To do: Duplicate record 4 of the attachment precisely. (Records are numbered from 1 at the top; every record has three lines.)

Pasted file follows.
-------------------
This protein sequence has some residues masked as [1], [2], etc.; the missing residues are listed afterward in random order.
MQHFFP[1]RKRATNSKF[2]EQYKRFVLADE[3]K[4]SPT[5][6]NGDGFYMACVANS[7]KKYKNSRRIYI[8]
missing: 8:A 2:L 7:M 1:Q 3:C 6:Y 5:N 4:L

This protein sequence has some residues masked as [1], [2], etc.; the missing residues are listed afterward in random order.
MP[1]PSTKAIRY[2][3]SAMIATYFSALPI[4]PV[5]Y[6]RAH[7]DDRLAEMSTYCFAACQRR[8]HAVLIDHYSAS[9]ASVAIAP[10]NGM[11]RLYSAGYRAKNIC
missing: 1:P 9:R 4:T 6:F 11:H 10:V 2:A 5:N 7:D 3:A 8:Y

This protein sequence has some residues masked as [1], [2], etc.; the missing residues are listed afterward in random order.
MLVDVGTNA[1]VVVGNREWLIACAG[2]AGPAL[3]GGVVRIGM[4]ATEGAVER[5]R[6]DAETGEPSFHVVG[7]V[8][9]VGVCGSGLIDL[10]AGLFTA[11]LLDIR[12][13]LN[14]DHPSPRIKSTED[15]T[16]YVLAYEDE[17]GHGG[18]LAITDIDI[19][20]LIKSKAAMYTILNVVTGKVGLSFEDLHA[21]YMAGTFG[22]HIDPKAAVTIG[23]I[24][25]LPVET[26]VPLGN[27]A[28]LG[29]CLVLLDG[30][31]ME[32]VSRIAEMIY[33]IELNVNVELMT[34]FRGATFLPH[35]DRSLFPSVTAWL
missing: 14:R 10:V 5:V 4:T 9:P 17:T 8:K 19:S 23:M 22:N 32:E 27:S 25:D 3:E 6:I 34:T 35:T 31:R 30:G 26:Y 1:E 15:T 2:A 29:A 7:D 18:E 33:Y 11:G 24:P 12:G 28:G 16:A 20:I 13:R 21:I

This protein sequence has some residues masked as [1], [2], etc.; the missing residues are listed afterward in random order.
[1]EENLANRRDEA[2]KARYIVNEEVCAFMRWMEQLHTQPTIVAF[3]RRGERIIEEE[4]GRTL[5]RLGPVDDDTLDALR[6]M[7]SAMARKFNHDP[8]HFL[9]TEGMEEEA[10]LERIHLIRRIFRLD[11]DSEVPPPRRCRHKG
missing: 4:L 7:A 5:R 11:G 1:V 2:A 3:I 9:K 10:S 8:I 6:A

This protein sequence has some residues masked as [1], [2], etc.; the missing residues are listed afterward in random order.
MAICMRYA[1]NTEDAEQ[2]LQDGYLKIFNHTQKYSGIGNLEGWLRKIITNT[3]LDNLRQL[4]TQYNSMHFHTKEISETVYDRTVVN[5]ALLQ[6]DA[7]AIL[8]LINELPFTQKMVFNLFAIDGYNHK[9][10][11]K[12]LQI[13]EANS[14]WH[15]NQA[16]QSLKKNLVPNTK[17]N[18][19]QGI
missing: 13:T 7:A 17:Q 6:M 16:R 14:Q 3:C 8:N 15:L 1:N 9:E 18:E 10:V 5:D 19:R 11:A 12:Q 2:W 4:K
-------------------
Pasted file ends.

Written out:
This protein sequence has some residues masked as [1], [2], etc.; the missing residues are listed afterward in random order.
[1]EENLANRRDEA[2]KARYIVNEEVCAFMRWMEQLHTQPTIVAF[3]RRGERIIEEE[4]GRTL[5]RLGPVDDDTLDALR[6]M[7]SAMARKFNHDP[8]HFL[9]TEGMEEEA[10]LERIHLIRRIFRLD[11]DSEVPPPRRCRHKG
missing: 4:L 7:A 5:R 11:G 1:V 2:A 3:I 9:K 10:S 8:I 6:A